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Please use this identifier to cite or link to this item: http://hdl.handle.net/10204/937

Title: Selective recovery of titanium dioxide from low grade sources
Authors: Van Vuuren, DS
Stone, AK
Keywords: Titanium dioxide recovery
Titanium dioxide extraction
Issue Date: Sep-2006
Citation: Van Vuuren, DS and Stone, AK. 2006. Selective recovery of titanium dioxide from low grade sources. South African Chemical Engineering Congress 2006, Durban, 20-22 September 2006, pp 9
Abstract: There are a number of readily available, large reserves of titanium dioxide bearing minerals from which the titanium dioxide cannot currently be economically recovered via current commercial recovery processes due to: The grade of titanium dioxide being too low, resulting in uneconomic, large effluent or by-product generation rates, or the presence of contaminants that cannot be handled by commercial processes. A novel, two-step process has been developed to selectively extract titanium dioxide and overcome the limitations of the current commercial processes. In the first step, titanium oxides are carbo-thermally reduced in the presence of nitrogen at about 1250°C to produce titanium nitride. The titanium nitride is then selectively chlorinated at temperatures as low as 200°C to produce titanium tetrachloride. The titanium tetrachloride can then be converted to titanium dioxide or titanium metal via conventional processes. The process has been successfully demonstrated on a continuous bench scale which confirmed the operability and selectivity of the process. The process is the first fundamentally new route in about fifty years to recover titanium values. Key advantages of the process include: Processing of minerals or slags that can not be processed economically via the current sulphate or chloride routes highly selective extraction of titanium dioxide, resulting in less chemical waste. Significantly lower chlorination reactor temperatures (200°C vs 900°C). Significantly lower chlorination reactor volumes (more than an order of magnitude). Significantly lower gas volumes to be handled in the chlorination process (more than an order of magnitude).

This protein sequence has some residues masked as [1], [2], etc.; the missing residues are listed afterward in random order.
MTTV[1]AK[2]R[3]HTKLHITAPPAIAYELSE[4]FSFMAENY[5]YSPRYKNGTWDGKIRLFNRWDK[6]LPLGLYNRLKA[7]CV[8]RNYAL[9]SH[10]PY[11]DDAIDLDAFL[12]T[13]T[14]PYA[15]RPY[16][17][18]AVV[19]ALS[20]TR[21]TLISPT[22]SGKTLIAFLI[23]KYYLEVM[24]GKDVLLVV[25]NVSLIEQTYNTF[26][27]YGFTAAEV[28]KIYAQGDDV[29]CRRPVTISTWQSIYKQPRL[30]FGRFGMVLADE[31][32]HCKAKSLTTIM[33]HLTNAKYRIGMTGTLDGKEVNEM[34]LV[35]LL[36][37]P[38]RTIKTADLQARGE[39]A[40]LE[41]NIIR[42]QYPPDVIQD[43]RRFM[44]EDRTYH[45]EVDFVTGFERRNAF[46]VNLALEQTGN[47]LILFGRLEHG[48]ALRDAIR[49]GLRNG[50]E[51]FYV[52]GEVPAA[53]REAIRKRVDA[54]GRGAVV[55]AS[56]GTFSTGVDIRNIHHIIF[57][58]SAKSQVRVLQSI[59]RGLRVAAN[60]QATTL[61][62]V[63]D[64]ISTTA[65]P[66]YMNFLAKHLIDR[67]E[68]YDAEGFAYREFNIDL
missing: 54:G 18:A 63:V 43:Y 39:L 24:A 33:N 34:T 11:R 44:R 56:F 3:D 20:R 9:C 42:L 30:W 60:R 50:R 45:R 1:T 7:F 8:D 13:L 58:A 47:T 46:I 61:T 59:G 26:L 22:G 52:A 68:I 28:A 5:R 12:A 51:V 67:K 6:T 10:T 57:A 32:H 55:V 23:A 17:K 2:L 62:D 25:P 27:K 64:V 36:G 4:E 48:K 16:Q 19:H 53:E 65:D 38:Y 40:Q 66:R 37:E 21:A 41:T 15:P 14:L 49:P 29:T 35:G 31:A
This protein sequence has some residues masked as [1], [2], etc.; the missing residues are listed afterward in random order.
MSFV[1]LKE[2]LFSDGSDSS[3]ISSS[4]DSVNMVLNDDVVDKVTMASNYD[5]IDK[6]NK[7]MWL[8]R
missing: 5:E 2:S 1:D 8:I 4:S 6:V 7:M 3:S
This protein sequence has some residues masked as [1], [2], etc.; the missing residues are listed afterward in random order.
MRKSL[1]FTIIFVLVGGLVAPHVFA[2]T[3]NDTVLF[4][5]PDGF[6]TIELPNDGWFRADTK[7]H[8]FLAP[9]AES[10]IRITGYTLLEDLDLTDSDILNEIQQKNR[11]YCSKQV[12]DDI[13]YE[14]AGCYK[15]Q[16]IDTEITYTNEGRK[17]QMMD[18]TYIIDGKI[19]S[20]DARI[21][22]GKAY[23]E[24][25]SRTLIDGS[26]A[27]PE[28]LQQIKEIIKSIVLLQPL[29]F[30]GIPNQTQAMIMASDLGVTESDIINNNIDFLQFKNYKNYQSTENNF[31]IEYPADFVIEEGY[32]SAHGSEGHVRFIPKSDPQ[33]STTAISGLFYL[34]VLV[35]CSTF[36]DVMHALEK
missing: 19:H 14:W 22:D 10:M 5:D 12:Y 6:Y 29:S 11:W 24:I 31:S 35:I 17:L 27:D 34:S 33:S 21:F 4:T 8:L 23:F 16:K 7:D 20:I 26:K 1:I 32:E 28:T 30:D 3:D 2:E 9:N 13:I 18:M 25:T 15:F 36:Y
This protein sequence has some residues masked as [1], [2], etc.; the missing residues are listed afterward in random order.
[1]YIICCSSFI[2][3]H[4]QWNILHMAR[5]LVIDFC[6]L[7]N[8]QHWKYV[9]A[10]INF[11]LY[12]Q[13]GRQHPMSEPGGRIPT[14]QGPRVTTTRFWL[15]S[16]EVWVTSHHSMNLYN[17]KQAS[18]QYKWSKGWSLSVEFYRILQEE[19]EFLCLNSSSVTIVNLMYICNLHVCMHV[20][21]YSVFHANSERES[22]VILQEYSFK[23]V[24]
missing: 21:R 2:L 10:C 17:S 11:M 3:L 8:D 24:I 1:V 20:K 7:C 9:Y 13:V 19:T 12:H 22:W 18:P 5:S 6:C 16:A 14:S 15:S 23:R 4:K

URI: http://hdl.handle.net/10204/937
Appears in Collections:Metal and metal processes
General science, engineering & technology

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